Part 1: There are some ways you could change the universe without changing physics. Like if you teleport the whole solar system 10 meters THAT WAY ==>, physics still works exactly the same. And the laws of physics don’t care about what time it is either: they will work just the same an hour from now. You could rotate everything 90 degrees and physics wouldn’t change.
These ways to change the universe without changing physics are called symmetries.
Part 2: some quantities in physics like Energy or Momentum which are always exactly the same in a given system. These facts are called conservation laws.
Noether proved that Parts 1 and 2 are EXACTLY THE SAME. If you have a symmetry, there is a corresponding conservation law, and vice-versa. Note that she didn’t write about anything particular to our universe, or about any particular law, but about all conservation and symmetry in all (un)imaginable universes. This guiding principle of how universes work came in very handy when quantum theory began unveiling utterly nonsensical aspects of our own universe: they turned out to bring whole new critically important conservation laws and critically important symmetries, always hand in hand.
Alas, that’s the most explainable of her accomplishments, not the biggest … she basically invented everything that makes PhD-level math what it is today. A smart undergrad could cover modern math as it would appear without her work.

An excellent way of explaining Noether’s theorem to the not-mathematician. Thanks plasticorc!

plasticorc:

nanodash:

Lnr mentioned how it’s good to put the spotlight on women in science, as apart from Marie Curie, there are so few that come to name. Here’s my two cents. This is Emmy Noether.

This lady was badass. She was a professor when women weren’t allowed usually. But that’s peanuts to her badassery, she was a Jewish professor in Nazi Germany, and when she was fired, she just did maths in her apartment with her students.

Now, Lnr’s the theoretical physicist, so she can probably explain this better than I can, but Noether’s Theorem is the maths that explains how conservation laws are able to work. She’s probably the most important lady in mathematics. It basically explains how our world is able to function. So while Curie was awesome. This is the lady that first springs to my mind about women in physics…and maths.

Lnr: I freaking love Emmy Noether! The University where she taught used to schedule her lectures under male lecturers’ names and have her along as a “teaching assistant”. But she would deliver the whole lecture. It was just to get around the ridiculous rules that said a woman couldn’t be a lecturer.

Noether is the best! It’s just so hard to explain why to non-mathematicians … Noether’s Theorem above is actually the easiest:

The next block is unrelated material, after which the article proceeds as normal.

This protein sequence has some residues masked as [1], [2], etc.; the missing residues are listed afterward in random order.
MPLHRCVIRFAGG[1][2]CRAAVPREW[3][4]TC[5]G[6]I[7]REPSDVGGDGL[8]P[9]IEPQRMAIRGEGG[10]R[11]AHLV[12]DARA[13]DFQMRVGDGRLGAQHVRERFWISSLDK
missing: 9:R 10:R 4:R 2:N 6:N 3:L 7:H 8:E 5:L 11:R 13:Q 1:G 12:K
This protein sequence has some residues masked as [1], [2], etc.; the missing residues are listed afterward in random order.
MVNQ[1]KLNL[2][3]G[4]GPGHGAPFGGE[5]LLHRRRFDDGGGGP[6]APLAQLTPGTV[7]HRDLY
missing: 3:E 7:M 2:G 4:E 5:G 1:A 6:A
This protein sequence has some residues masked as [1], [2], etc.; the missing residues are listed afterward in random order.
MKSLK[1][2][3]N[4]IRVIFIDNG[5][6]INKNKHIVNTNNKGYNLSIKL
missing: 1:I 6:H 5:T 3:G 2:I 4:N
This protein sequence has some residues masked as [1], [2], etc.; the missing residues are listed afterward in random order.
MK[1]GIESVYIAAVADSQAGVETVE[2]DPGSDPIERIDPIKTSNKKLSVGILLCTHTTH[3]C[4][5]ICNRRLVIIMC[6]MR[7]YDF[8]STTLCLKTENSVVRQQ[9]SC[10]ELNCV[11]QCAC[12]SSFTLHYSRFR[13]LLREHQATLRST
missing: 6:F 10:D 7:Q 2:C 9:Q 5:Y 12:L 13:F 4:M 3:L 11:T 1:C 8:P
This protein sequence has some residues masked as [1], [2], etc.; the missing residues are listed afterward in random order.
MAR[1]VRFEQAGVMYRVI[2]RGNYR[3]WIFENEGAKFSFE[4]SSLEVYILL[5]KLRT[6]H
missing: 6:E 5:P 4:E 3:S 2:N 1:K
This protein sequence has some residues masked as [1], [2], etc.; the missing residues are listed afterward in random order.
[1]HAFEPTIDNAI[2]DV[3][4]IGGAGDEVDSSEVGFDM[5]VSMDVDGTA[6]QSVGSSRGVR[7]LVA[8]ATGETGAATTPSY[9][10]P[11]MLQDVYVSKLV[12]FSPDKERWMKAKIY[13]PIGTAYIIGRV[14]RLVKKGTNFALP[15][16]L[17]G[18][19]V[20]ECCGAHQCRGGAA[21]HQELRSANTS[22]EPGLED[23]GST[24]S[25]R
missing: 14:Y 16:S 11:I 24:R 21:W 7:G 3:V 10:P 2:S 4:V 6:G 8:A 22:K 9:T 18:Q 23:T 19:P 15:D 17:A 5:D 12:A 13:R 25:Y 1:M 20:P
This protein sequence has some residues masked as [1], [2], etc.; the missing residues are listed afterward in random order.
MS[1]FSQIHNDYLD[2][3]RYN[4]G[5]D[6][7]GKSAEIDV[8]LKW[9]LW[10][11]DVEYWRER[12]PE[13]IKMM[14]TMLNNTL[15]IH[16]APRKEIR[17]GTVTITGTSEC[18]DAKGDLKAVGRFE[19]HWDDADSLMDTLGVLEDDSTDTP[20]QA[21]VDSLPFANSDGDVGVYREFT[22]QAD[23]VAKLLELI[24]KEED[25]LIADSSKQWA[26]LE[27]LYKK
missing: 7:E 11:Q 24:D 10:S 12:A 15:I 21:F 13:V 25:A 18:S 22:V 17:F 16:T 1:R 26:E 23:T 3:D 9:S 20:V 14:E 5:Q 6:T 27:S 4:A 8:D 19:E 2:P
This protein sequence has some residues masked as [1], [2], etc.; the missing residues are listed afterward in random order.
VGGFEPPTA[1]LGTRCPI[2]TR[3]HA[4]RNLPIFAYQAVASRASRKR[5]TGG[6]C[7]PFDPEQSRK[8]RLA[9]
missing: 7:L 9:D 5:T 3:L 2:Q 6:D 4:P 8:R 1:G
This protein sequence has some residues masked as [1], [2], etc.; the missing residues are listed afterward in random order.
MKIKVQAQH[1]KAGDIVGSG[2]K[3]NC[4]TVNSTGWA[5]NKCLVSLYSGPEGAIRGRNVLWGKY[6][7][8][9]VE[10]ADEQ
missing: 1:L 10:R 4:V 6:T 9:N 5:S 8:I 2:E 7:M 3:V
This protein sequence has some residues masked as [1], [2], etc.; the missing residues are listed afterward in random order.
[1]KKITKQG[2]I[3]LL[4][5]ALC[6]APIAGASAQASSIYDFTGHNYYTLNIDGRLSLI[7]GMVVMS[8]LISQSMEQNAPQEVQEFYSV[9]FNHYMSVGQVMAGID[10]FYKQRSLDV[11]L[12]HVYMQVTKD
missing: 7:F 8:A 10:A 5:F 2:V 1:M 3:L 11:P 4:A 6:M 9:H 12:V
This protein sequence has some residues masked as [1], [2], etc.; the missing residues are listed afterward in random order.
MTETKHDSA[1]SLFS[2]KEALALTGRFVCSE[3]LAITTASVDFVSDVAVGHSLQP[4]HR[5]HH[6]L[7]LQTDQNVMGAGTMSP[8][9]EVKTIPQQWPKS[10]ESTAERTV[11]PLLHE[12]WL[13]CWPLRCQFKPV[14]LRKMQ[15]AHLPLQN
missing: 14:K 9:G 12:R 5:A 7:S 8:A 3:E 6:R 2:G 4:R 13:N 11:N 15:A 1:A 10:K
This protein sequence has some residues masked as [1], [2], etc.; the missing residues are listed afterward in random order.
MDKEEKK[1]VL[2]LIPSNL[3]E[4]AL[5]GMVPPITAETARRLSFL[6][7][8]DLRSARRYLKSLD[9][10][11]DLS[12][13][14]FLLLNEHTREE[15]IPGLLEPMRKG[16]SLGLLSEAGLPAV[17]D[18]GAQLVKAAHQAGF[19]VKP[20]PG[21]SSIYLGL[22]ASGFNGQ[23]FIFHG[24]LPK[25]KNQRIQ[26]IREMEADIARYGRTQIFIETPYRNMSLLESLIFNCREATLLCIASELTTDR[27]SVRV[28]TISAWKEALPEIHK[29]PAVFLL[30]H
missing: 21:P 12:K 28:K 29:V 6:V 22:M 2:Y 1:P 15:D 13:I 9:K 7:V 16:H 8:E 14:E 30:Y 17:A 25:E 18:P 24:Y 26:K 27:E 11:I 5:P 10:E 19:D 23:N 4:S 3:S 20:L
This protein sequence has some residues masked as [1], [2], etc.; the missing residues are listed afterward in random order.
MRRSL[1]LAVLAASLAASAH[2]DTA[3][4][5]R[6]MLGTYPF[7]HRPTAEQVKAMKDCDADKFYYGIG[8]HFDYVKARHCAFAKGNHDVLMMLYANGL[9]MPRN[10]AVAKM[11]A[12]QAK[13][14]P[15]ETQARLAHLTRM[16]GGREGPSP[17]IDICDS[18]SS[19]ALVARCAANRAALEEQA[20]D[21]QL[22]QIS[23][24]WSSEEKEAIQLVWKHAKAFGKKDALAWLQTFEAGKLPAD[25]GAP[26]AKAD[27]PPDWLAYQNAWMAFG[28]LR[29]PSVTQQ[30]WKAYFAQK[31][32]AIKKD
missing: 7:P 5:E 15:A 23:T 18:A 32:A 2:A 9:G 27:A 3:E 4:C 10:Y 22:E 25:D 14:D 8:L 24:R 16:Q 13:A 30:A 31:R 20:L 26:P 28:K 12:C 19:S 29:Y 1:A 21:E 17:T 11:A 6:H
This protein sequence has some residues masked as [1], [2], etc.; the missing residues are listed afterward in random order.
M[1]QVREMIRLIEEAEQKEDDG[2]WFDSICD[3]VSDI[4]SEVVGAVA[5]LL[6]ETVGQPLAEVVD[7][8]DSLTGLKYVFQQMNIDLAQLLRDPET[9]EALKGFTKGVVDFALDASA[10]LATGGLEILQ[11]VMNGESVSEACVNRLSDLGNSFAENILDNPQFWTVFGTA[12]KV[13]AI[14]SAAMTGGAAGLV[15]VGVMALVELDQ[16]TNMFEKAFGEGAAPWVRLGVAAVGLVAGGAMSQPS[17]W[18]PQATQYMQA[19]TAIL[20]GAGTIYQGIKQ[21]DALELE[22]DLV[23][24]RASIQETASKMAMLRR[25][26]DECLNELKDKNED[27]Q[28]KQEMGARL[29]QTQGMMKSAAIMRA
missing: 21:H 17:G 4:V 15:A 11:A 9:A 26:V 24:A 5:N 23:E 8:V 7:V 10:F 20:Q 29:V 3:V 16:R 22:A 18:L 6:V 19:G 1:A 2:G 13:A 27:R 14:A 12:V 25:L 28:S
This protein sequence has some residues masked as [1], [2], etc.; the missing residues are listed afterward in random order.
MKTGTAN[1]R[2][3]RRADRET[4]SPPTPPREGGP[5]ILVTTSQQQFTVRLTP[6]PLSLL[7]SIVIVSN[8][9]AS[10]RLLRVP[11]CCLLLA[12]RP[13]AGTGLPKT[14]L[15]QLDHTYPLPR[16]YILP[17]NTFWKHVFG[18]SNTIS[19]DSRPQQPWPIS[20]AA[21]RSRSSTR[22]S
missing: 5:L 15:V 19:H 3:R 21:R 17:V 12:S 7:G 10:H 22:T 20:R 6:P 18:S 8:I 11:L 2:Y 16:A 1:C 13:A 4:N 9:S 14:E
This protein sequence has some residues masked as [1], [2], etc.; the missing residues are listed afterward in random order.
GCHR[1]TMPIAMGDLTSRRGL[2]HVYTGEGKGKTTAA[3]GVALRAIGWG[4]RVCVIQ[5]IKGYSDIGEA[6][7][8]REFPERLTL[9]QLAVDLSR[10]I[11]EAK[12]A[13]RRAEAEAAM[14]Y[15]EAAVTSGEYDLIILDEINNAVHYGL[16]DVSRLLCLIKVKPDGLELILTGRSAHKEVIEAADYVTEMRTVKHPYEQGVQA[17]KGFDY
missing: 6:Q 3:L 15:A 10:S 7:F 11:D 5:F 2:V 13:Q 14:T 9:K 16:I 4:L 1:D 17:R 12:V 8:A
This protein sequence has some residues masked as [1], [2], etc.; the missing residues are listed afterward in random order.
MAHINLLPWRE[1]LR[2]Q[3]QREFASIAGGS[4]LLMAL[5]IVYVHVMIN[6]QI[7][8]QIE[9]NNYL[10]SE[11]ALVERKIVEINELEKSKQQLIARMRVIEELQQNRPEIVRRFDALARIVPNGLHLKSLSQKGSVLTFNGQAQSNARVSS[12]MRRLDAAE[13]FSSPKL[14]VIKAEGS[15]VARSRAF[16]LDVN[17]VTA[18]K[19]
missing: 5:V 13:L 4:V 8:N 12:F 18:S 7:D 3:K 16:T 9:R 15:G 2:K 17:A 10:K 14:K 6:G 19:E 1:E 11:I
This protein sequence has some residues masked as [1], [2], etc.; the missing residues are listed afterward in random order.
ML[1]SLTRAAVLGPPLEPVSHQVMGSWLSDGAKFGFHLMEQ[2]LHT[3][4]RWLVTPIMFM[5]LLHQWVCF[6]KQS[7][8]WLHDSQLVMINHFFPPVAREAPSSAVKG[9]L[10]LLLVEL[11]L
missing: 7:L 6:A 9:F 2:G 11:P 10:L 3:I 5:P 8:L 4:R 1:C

Part 1: There are some ways you could change the universe without changing physics. Like if you teleport the whole solar system 10 meters THAT WAY ==>, physics still works exactly the same. And the laws of physics don’t care about what time it is either: they will work just the same an hour from now. You could rotate everything 90 degrees and physics wouldn’t change.

These ways to change the universe without changing physics are called symmetries.

Part 2: some quantities in physics like Energy or Momentum which are always exactly the same in a given system. These facts are called conservation laws.

Noether proved that Parts 1 and 2 are EXACTLY THE SAME. If you have a symmetry, there is a corresponding conservation law, and vice-versa. Note that she didn’t write about anything particular to our universe, or about any particular law, but about all conservation and symmetry in all (un)imaginable universes. This guiding principle of how universes work came in very handy when quantum theory began unveiling utterly nonsensical aspects of our own universe: they turned out to bring whole new critically important conservation laws and critically important symmetries, always hand in hand.

Alas, that’s the most explainable of her accomplishments, not the biggest … she basically invented everything that makes PhD-level math what it is today. A smart undergrad could cover modern math as it would appear without her work.

An excellent way of explaining Noether’s theorem to the not-mathematician. Thanks plasticorc!

2 notes

Anonymous asked: Not trying to ruin the pendulum thing, but the reason they don't hit each other is because they each have two strings which keep them centered. And the reason they have different swing times is because of the lengths of the strings.

Yes. All good points. We covered this on various reblogs. I never realized people thought they should hit each other. If you look at similar videos the pendula are nowhere near each other on the scaffold. They don’t interact at all. It’s a frequency phenomenon.

2 notes

finessethemind asked: So can I ask you biological questions and get a scientific answer?

You can, though you should know, only one of us has any idea about biology!

But we are both adept at searching paper archives.

Adam: I’ll do my best. I’ve had a massive crash course in biology since I started my PhD. I’m decent with genetics, and cell biology, and pretty good on cancer biology, and can probably read up on the rest.

558 notes

zerostatereflex:

Pyro Board: 2D Rubens Tube.

"The pressure variations due to the sound waves affect the flow rate of flammable gas from the holes in the Pyro Board and therefore affect the height and colour of flames. This is interesting for visualizing standing wave patterns and simply awesome to watch when put to music."

Skip to 3:38 in the youtube clip to hear it with the music. The lo-fi track used to demonstrate is sick, and makes it that much more amazing to watch.

DELICIOUS FIRE SOUND WAVES HERE.